Yogiwick, I wish those huge fields were mine too! They are unused as the owners neither want to sell nor rent them, which is good for me as I can use them for riding. If they sold the local broccoli king would be in there like a flash, offering more then I could afford, and likewise if they rented, so it's best like this. I don't have a smaller area for schooling with decent footing; there is a small patch of land beside the yard where I do groundwork but it's very stony for riding.
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post #23 of 25 Old 01-12-2016, 03:37 PM
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Join Date: Jul 2010
Location: East Central Illinois
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First, I REALLY like your mare! She has impulsion and carries her weight very well, and even though bracing against the bit, she is travelling at the posting trot speed UPhill. These as training aspects that many people have to work hard to achieve, so you don't have to.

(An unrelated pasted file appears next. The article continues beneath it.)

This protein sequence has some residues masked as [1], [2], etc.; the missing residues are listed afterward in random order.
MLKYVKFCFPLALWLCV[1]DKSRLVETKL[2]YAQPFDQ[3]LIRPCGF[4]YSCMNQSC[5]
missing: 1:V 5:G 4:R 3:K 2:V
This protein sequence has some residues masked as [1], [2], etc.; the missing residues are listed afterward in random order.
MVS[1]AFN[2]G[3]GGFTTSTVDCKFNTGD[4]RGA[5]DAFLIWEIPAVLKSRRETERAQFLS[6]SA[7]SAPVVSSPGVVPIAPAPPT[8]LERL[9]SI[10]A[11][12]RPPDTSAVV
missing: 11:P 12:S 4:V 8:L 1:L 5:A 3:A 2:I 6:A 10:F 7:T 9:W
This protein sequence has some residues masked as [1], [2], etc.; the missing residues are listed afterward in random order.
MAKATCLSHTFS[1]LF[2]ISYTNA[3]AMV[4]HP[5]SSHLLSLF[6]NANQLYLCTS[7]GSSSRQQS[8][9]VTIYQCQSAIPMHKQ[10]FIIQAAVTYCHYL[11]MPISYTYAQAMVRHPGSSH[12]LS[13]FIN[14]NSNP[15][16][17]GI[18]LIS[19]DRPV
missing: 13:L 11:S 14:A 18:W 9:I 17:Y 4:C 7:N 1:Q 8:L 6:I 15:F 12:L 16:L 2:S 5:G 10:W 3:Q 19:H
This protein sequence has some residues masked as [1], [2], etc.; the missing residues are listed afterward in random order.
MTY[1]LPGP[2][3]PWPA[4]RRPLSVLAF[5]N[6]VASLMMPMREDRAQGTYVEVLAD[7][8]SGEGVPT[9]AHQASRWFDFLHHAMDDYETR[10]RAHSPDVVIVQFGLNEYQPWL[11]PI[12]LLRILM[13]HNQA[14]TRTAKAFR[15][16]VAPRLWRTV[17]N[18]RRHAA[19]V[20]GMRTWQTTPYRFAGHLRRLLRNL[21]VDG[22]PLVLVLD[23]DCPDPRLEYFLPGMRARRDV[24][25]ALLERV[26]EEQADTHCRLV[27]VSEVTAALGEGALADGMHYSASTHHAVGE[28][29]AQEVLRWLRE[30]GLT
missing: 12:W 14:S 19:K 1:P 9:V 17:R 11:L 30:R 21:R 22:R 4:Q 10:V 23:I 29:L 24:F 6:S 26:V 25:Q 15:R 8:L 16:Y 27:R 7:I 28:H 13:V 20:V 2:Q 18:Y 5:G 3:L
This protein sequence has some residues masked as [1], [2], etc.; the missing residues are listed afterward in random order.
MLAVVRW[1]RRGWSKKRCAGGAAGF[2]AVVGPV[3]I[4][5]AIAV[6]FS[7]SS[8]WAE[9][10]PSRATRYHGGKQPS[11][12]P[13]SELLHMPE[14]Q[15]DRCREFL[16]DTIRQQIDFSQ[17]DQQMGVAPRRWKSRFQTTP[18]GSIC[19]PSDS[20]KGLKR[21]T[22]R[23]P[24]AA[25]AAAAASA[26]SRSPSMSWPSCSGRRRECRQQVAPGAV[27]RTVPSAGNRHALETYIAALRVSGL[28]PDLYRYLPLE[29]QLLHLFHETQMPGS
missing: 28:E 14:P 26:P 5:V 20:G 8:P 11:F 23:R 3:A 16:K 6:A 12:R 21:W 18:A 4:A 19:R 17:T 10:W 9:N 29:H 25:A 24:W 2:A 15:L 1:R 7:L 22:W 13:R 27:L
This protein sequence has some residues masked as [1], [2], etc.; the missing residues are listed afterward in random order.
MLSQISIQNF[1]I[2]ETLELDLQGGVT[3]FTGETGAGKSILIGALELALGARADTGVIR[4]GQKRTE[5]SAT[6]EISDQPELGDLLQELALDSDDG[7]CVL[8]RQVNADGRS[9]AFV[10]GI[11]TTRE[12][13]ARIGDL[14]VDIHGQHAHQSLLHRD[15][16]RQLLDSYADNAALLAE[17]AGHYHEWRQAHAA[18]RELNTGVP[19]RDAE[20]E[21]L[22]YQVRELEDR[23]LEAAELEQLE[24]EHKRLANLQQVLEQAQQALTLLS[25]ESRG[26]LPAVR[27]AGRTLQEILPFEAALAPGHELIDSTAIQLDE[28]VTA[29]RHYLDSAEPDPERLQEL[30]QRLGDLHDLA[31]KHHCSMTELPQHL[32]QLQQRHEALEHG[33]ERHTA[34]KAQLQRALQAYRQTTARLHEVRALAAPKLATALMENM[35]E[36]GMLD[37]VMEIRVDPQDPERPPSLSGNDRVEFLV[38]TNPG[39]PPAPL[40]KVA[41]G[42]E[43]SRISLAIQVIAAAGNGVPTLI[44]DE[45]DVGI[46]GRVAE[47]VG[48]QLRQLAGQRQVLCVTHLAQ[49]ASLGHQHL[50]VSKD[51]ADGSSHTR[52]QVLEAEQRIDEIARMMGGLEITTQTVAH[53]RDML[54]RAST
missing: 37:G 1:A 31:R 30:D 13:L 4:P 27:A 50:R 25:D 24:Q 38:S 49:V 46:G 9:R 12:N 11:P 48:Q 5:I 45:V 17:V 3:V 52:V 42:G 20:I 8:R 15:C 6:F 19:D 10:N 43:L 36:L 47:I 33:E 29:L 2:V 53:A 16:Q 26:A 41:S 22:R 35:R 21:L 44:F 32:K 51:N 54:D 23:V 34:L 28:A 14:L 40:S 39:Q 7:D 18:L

Regarding yourself, here is what I suggest:
1) MY PET PEEVE: TUCK YOUR SHIRT IN YOUR PANTS!!! You will be sitting on it, and you don't need that to deal with. Plus, it is just neater. (I'm surprised that your previous instructor let you get away with that, bc I wouldn't have.)
2) Either take your saddle to a babysitter horse, or put it on the fence, drop your legs straight down and readjust your stirrups to sit where the BOTTOM of the stirrup iron rests just below your ankle BONE. This is average setting for an English Stirrup. Pay attention to where your foot is just hanging. You should not be able to see any more than the tip of your boot, looking down over your knee. If you see more while riding, you are sitting in a chair seat.
3) If it helps give you more security, ride this horse with a Western saddle. The horse never cares which saddle you use, as long as it doesn't pinch or rub.
4) DRILL the whoa into this horse. If she doesn't listen the first time, pull her head to the side and deMAND it. She is really cruising along and every time you turn it looks jerky as if she doesn't care which direction she moves as long as she can continue to go fast.